Asia-Pacific Journal of Public Health
The online version of this article can be found at:
DOI: 10.1177/1010539510380560
2010 22: 501 Asia Pac J Public Health
Muhamad Robat Rosnawati, Htay Moe, Retneswari Masilamani and A. Darus
Study in Malaysia
The Bahasa Melayu Version of the Nursing Stress Scale Among Nurses: A Reliability
Published by:
On behalf of:
Asia-Pacific Academic Consortium for Public Health
can be found at: Asia-Pacific Journal of Public Health Additional services and information for
 Email Alerts: Subscriptions: Reprints: Permissions: Citations:
What is This?
- Oct 7, 2010 Version of Record >>
by guest on June 7, 2012 Downloaded from
Asia-Pacific Journal of Public Health
22(4) 501 –506
© 2010 APJPH
Reprints and permission: http://www.
DOI: 10.1177/1010539510380560
The Bahasa Melayu Version
of the Nursing Stress Scale
Among Nurses: A Reliability
Study in Malaysia
Muhamad Robat Rosnawati, MD, MPH
Htay Moe, MPH, FRIPH
Retneswari Masilamani, MBBS, MMed, FAOEMM, FFOM
and A. Darus, MBBS, MPH
The Nursing Stress Scale (NSS) has been shown to be a valid and reliable instrument to assess
occupational stressors among nurses. The NSS, which was previously used in the English version,
was translated and back-translated into Bahasa Melayu. This study was conducted to assess
the reliability of the Bahasa Melayu version of the NSS among nurses for future studies in this
country. The reliability of the NSS was assessed after its readministration to 30 nurses with
a 2-week interval. The Spearman coefficient was calculated to assess its stability. The internal
consistency was measured through 4 measures: Cronbach’s α, Spearman–Brown, Guttman
split-half, and standardized item α coefficients. The total response rate was 70%. Test–retest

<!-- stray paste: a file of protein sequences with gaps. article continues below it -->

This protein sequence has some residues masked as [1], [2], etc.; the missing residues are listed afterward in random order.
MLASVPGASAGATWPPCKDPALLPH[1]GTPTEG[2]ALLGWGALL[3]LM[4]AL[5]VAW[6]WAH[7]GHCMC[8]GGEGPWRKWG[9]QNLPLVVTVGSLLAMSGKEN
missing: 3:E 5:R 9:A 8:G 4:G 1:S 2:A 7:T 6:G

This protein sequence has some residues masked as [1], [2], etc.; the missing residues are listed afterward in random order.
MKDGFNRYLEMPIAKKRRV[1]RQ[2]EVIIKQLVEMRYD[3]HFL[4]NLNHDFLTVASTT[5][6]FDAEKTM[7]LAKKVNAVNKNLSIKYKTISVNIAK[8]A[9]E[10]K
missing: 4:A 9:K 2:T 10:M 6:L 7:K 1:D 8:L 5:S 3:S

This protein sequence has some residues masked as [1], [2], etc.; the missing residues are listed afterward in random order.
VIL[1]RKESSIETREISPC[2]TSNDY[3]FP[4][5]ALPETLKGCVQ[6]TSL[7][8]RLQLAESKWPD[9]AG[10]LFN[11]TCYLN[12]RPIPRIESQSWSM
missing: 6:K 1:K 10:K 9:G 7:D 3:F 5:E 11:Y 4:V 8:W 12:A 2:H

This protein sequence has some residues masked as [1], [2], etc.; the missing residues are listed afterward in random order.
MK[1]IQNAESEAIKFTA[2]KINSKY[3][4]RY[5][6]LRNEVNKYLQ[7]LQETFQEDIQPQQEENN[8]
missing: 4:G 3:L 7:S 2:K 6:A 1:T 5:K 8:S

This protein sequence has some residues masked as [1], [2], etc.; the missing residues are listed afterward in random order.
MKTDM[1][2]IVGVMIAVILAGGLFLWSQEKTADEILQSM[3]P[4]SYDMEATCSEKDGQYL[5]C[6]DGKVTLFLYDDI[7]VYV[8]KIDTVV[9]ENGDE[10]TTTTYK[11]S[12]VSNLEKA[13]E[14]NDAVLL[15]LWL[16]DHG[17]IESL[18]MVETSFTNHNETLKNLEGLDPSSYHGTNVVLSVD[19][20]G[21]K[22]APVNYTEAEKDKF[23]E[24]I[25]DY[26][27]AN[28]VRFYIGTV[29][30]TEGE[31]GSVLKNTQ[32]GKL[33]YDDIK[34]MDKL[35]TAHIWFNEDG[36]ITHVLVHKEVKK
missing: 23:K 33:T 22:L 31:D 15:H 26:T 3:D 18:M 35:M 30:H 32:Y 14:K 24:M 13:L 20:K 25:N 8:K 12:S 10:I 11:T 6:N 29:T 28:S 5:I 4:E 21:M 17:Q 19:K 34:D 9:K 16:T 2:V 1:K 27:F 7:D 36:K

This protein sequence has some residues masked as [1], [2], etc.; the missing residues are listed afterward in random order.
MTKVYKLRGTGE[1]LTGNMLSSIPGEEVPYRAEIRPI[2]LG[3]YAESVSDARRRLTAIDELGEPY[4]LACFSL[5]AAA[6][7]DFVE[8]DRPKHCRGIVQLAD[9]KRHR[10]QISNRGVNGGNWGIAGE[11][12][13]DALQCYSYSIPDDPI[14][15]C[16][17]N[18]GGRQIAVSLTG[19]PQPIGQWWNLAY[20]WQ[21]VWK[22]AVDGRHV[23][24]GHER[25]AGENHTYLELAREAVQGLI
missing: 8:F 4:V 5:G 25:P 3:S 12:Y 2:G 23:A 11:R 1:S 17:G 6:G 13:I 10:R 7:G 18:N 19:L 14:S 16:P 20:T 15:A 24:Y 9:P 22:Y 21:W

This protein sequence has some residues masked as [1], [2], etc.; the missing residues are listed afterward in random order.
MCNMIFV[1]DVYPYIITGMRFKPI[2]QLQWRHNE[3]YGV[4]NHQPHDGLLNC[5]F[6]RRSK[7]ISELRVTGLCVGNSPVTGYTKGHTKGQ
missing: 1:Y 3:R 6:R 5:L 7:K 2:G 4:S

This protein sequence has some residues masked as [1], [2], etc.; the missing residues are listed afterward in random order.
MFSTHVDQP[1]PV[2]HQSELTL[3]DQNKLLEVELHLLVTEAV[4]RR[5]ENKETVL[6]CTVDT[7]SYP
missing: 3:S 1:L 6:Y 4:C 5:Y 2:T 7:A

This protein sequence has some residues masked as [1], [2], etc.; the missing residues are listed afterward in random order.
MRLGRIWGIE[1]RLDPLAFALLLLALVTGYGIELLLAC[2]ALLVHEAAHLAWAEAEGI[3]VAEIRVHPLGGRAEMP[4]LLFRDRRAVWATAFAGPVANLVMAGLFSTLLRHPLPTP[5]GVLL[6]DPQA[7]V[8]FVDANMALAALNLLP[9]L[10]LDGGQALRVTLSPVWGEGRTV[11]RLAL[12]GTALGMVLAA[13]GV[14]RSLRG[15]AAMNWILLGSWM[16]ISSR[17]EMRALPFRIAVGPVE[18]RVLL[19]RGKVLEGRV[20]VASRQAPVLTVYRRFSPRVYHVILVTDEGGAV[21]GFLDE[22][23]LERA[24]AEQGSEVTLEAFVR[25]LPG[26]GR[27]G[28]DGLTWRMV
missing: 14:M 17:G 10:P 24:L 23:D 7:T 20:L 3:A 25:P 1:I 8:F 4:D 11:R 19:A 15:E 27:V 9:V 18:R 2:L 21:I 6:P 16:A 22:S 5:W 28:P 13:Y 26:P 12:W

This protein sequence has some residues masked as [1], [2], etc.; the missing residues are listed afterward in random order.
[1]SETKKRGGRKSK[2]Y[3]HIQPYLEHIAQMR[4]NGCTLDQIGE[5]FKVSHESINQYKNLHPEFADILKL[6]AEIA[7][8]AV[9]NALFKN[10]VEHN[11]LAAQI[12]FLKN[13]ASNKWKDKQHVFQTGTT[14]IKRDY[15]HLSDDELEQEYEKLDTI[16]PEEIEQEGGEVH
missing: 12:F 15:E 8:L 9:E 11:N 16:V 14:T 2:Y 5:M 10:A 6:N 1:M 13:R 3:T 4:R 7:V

reliability showed remarkable stability (Spearman’s ρ exceeded .70). All 4 measures of internal
consistency among items indicated a satisfactory level (coefficients in the range of .68 to .87).
In conclusion, the Bahasa Melayu version of the NSS is a reliable and useful instrument for
measuring the possible stressors at the workplace among nurses.
reliability, Nursing Stress Scale, stress, nurses
Stress is an increasingly important occupational health problem and a significant cause of eco-
nomic loss.
Occupational stress is defined as the harmful physical and emotional responses that
occur when the requirements of the job do not match the capabilities, resources, or needs of the
Occupational stress has long been recognized as a challenge for the nursing profession.
They are susceptible to physical and mental health problems and even suicide. Although there
University of Malaya, Kuala Lumpur, Malaysia
Corresponding Author:
Rosnawati Muhamad Robat, Occupational and Environmental Health Unit, Department of Social and Preventive
Medicine, Faculty of Medicine, University of Malaya, 50603 Kuala Lumpur, Malaysia
by guest on June 7, 2012 Downloaded from
502 Asia-Pacific Journal of Public Health 22(4)
have been published studies among nurses in the country that addressed nurses’ role, perceptions,
or capabilities in performing their duties,
these did not address stress at the workplace.
In the study of occupational stress among nurses, the Nursing Stress Scale (NSS) is the best
known and most widely used scale. The scale is use to assess the frequency with which nurses
experienced occupational stress and to identify the sources of occupational stress. It does not
measure the intensity of stress experienced by the individual. It is a self-administered question-
naire. It was developed based on 34 potentially stressful situations by Gray-Toft and Anderson
in 1981.
They identified 7 major sources of stress. One factor relates to the physical environ-
ment (workload), 4 factors arise from the psychological environment (death and dying, inade-
quate preparation to deal with the emotional needs of patients and their families, lack of staff
support, and uncertainty concerning treatment), and 2 factors from the social environment (con-
flict with physicians and conflict with other nurses and supervisors). For the purpose of the
study, the NSS appears to be more suitable as it encompasses area of concerns specific to nurses,